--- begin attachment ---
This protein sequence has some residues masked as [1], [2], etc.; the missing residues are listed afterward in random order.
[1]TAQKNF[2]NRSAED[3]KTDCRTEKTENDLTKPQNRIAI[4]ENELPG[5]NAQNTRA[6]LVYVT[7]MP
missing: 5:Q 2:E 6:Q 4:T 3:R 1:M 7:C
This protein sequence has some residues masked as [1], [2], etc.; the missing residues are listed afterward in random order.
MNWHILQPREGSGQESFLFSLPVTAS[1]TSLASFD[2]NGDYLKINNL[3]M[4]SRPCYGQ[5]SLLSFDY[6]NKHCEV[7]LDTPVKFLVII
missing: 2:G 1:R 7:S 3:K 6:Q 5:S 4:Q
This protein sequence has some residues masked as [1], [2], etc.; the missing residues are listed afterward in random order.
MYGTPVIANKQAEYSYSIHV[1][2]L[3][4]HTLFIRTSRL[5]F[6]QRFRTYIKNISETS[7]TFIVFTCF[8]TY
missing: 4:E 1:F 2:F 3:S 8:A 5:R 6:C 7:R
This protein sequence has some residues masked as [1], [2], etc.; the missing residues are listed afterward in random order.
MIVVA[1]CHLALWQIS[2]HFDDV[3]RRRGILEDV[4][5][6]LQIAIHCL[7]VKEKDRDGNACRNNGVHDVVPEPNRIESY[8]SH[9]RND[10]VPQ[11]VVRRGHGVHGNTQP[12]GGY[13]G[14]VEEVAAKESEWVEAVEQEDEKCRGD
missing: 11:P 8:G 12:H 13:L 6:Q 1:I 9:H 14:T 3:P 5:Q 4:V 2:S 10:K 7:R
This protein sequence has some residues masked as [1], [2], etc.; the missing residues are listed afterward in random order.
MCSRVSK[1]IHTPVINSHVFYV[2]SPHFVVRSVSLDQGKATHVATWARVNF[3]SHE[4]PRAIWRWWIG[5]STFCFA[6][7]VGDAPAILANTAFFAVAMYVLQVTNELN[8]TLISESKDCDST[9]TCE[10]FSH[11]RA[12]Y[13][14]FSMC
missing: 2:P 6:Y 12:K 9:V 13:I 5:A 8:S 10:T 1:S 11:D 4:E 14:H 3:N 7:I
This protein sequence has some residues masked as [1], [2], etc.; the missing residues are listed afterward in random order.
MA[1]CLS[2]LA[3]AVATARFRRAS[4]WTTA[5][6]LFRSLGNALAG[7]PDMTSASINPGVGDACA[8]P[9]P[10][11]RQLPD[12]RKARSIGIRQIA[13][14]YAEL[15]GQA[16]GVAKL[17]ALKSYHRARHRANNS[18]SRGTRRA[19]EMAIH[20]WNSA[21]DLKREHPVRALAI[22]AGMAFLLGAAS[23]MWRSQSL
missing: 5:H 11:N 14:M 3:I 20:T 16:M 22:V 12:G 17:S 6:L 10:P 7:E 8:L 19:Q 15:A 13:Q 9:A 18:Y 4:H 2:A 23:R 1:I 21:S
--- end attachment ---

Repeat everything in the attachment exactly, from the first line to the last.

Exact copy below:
This protein sequence has some residues masked as [1], [2], etc.; the missing residues are listed afterward in random order.
[1]TAQKNF[2]NRSAED[3]KTDCRTEKTENDLTKPQNRIAI[4]ENELPG[5]NAQNTRA[6]LVYVT[7]MP
missing: 5:Q 2:E 6:Q 4:T 3:R 1:M 7:C
This protein sequence has some residues masked as [1], [2], etc.; the missing residues are listed afterward in random order.
MNWHILQPREGSGQESFLFSLPVTAS[1]TSLASFD[2]NGDYLKINNL[3]M[4]SRPCYGQ[5]SLLSFDY[6]NKHCEV[7]LDTPVKFLVII
missing: 2:G 1:R 7:S 3:K 6:Q 5:S 4:Q
This protein sequence has some residues masked as [1], [2], etc.; the missing residues are listed afterward in random order.
MYGTPVIANKQAEYSYSIHV[1][2]L[3][4]HTLFIRTSRL[5]F[6]QRFRTYIKNISETS[7]TFIVFTCF[8]TY
missing: 4:E 1:F 2:F 3:S 8:A 5:R 6:C 7:R
This protein sequence has some residues masked as [1], [2], etc.; the missing residues are listed afterward in random order.
MIVVA[1]CHLALWQIS[2]HFDDV[3]RRRGILEDV[4][5][6]LQIAIHCL[7]VKEKDRDGNACRNNGVHDVVPEPNRIESY[8]SH[9]RND[10]VPQ[11]VVRRGHGVHGNTQP[12]GGY[13]G[14]VEEVAAKESEWVEAVEQEDEKCRGD
missing: 11:P 8:G 12:H 13:L 6:Q 1:I 9:H 14:T 3:P 5:Q 4:V 2:S 10:K 7:R
This protein sequence has some residues masked as [1], [2], etc.; the missing residues are listed afterward in random order.
MCSRVSK[1]IHTPVINSHVFYV[2]SPHFVVRSVSLDQGKATHVATWARVNF[3]SHE[4]PRAIWRWWIG[5]STFCFA[6][7]VGDAPAILANTAFFAVAMYVLQVTNELN[8]TLISESKDCDST[9]TCE[10]FSH[11]RA[12]Y[13][14]FSMC
missing: 2:P 6:Y 12:K 9:V 13:I 5:A 8:S 10:T 1:S 11:D 4:E 14:H 3:N 7:I
This protein sequence has some residues masked as [1], [2], etc.; the missing residues are listed afterward in random order.
MA[1]CLS[2]LA[3]AVATARFRRAS[4]WTTA[5][6]LFRSLGNALAG[7]PDMTSASINPGVGDACA[8]P[9]P[10][11]RQLPD[12]RKARSIGIRQIA[13][14]YAEL[15]GQA[16]GVAKL[17]ALKSYHRARHRANNS[18]SRGTRRA[19]EMAIH[20]WNSA[21]DLKREHPVRALAI[22]AGMAFLLGAAS[23]MWRSQSL
missing: 5:H 11:N 14:M 3:I 20:T 16:M 22:V 12:G 17:S 6:L 10:P 7:E 8:L 19:Q 15:A 13:Q 9:A 18:Y 4:H 2:A 23:R 1:I 21:S